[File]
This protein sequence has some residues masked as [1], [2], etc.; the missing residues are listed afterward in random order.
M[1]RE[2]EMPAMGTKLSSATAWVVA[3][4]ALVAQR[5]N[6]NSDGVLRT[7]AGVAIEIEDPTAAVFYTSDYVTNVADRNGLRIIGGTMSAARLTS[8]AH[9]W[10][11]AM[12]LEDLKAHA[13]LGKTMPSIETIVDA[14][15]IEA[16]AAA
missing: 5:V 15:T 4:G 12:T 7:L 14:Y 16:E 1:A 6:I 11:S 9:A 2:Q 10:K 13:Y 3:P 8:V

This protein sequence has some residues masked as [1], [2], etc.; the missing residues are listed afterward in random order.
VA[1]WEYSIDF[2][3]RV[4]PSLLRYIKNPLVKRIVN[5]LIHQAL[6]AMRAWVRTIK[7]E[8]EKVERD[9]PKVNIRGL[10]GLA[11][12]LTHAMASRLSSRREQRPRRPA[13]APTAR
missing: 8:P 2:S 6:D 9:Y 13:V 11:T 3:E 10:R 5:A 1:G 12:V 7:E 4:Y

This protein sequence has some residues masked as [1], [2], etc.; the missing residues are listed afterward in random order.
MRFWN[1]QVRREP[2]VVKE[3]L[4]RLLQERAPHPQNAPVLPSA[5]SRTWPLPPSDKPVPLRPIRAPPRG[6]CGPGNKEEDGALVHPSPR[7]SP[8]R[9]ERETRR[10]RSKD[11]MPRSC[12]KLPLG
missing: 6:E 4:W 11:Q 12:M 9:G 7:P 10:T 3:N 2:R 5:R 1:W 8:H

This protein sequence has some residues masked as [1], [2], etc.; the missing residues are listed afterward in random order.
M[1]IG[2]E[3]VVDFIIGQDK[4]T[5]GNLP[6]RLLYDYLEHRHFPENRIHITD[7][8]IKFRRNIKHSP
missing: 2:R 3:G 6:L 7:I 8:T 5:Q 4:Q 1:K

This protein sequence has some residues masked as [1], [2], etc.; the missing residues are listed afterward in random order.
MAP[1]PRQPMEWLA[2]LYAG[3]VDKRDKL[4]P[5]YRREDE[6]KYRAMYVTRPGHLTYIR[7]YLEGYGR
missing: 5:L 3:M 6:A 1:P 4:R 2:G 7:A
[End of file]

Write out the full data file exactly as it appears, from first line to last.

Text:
This protein sequence has some residues masked as [1], [2], etc.; the missing residues are listed afterward in random order.
M[1]RE[2]EMPAMGTKLSSATAWVVA[3][4]ALVAQR[5]N[6]NSDGVLRT[7]AGVAIEIEDPTAAVFYTSDYVTNVADRNGLRIIGGTMSAARLTS[8]AH[9]W[10][11]AM[12]LEDLKAHA[13]LGKTMPSIETIVDA[14][15]IEA[16]AAA
missing: 5:V 15:T 4:G 12:T 7:L 14:Y 16:E 1:A 6:I 11:S 9:A 2:Q 10:K 13:Y 3:P 8:V

This protein sequence has some residues masked as [1], [2], etc.; the missing residues are listed afterward in random order.
VA[1]WEYSIDF[2][3]RV[4]PSLLRYIKNPLVKRIVN[5]LIHQAL[6]AMRAWVRTIK[7]E[8]EKVERD[9]PKVNIRGL[10]GLA[11][12]LTHAMASRLSSRREQRPRRPA[13]APTAR
missing: 8:P 2:S 6:D 9:Y 13:V 11:T 3:E 10:R 5:A 1:G 12:V 7:E 4:Y

This protein sequence has some residues masked as [1], [2], etc.; the missing residues are listed afterward in random order.
MRFWN[1]QVRREP[2]VVKE[3]L[4]RLLQERAPHPQNAPVLPSA[5]SRTWPLPPSDKPVPLRPIRAPPRG[6]CGPGNKEEDGALVHPSPR[7]SP[8]R[9]ERETRR[10]RSKD[11]MPRSC[12]KLPLG
missing: 6:E 4:W 11:Q 12:M 9:G 7:P 10:T 3:N 2:R 5:R 1:W 8:H

This protein sequence has some residues masked as [1], [2], etc.; the missing residues are listed afterward in random order.
M[1]IG[2]E[3]VVDFIIGQDK[4]T[5]GNLP[6]RLLYDYLEHRHFPENRIHITD[7][8]IKFRRNIKHSP
missing: 2:R 3:G 6:L 7:I 8:T 5:Q 4:Q 1:K

This protein sequence has some residues masked as [1], [2], etc.; the missing residues are listed afterward in random order.
MAP[1]PRQPMEWLA[2]LYAG[3]VDKRDKL[4]P[5]YRREDE[6]KYRAMYVTRPGHLTYIR[7]YLEGYGR
missing: 5:L 3:M 6:A 1:P 4:R 2:G 7:A